They had houses for the spinnin' room and houses for the card room. I come and got my husband and me a job in the card room, and he didn't have a card room house. I said, "I'll get me a job in the spinnin' room and get me a spinnin' room house. Then he can work in the card room, and I'll work in the spinnin' room." Before I had time to get it, the card room boss stopped me and said, "Don't you get no job in the spinnin' room. We got one open now." It was the last house down on that road in front of here. So I didn't have to go to the spinnin' room.
JIM LELOUDIS:
Were they located in different places within the village?
ALICE P. EVITT:
Yes. The card room had some on this row, and the spinnin' room had them on the front row.
JIM LELOUDIS:
Was there any difference in the houses?

Page 54
ALICE P. EVITT:
No, they all just alike. But the card room had so many, and the spinnin' room had so many, and the weave room had so many.
JIM LELOUDIS:
All the carders would live in one place, and all the weavers would live in one area?
ALICE P. EVITT:
No, they just mixed up.
JIM LELOUDIS:
There were just so many houses alloted to each.
ALICE P. EVITT:
Yes, so many houses to each room, and they just had them scattered around. I lived in this end house up here. It was a card room house. This one next to it, it belonged to the weave room. Weave room people lived in it. They wasn't just in one bunch. They's just scattered and mixed 'em all up.
JIM LELOUDIS:
One of the big things we haven't talked about yet is the Depression. What do you remember about the Depression, how it affected people out here?
ALICE P. EVITT:
It affected them right smart. I think it affected people everywhere mostly. I've never had to go hungry. I'm thankful for that. I've always had a little something to go on, and I never did pay much attention to such as that.
JIM LELOUDIS:
What did people do to survive? How did you make it through it?
ALICE P. EVITT:
I don't know. We just got along good. They'd give us stuff at the church. We'd go down there and they'd give us food. Once a week they'd give you food down there and help you.
JIM LELOUDIS:
Where would that food come from?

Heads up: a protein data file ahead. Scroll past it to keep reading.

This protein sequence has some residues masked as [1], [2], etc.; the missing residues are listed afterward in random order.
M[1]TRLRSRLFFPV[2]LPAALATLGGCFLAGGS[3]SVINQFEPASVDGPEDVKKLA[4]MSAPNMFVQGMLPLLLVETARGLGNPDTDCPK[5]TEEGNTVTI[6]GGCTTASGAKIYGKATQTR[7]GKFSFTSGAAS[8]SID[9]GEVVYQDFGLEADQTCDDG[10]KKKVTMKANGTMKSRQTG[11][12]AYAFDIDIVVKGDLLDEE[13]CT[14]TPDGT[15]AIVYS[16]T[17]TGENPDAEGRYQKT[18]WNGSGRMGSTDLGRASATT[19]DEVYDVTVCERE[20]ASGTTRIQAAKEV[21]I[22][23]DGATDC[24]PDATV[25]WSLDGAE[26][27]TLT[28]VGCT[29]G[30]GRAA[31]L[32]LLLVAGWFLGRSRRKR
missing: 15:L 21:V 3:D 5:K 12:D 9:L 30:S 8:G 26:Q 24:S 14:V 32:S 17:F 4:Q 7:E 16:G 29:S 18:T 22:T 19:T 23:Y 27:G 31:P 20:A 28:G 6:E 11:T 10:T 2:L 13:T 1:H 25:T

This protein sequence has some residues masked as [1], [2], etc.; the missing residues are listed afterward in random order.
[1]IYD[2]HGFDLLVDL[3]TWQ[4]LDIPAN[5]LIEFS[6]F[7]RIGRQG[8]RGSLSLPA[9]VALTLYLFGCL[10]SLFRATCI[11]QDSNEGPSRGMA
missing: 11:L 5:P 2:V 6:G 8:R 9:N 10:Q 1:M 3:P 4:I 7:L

ALICE P. EVITT:
I don't know.

Page 55
JIM LELOUDIS:
Did the mill owners get it?
ALICE P. EVITT:
I don't know who'd get it. To be honest with you, I don't know. It could have come from the city or welfare or whatever you call it. It could of come from there. I don't know whether they had any welfare or anything there then or not, I don't know, but anyway we got it. We'd get food down there. Seemed like we always managed to get a little something. Everybody around here always raised a garden.
JIM LELOUDIS:
So you made it by growing your own food. Did the mill here ever close?
ALICE P. EVITT:
Sometimes, maybe stand a week's vacation or something like that. That's the only time I ever knowed it to close. It run with steam back then. Later on, it went on electric.
JIM LELOUDIS:
It must have been some place in there with all those belts flying. Did you ever feel it was a dangerous place?
ALICE P. EVITT:
Sometimes you had to watch them belts runnin' up there. If they happened to break and hit you, they'd knock you down. They'd hit you so hard they'd kill you, wouldn't they? I never knowed them to hit one, but I imagine it would. It was just a flyin'. It'd break and hit you, it'd slap you so hard, I don't guess you'd ever remember anymore.
JIM LELOUDIS:
Did you ever see one break?
ALICE P. EVITT:
Yes, I've had them break on my work. Had them break overhead and on my speeders. All out here, they low and run under. They didn't come over your head. But the other places, they all go over your head. I was always scared of them belts breakin' and hittin' you.

Page 56
JIM LELOUDIS:
I have this book here that has these machines in it. I was wondering if you might recognize your machine.
ALICE P. EVITT:
That's a winder.
JIM LELOUDIS:
That's one isn't it?
ALICE P. EVITT:
I can't see good to tell you the truth. No, on a speeder, it goes behind. I don't know what that is.
JIM LELOUDIS:
It might be a different kind.
ALICE P. EVITT:
It might be since I quit.
JIM LELOUDIS:
How did the machinery change while you were working? Do you remember major changes in the types of machines or how they ran?
ALICE P. EVITT:
They always did about the same thing. Spinners and speeders, that's what they always done. Cards and everything been the same thing.
JIM LELOUDIS:
You don't remember any major changes in the card machine?
ALICE P. EVITT:
No, I don't. But they had two kinds of speeders. Some had big fliers and some had little fliers. These out here had little fliers. They got some just have one carriage that just goes up and down on the bobbins. Then they got some that's split in the middle—one end goes up and one end down. But they always had them that way. All of them ain't got them like that. I don't know if they ever did put them in or not.
JIM LELOUDIS:
Well, that about covers most of the questions I had.
END OF INTERVIEW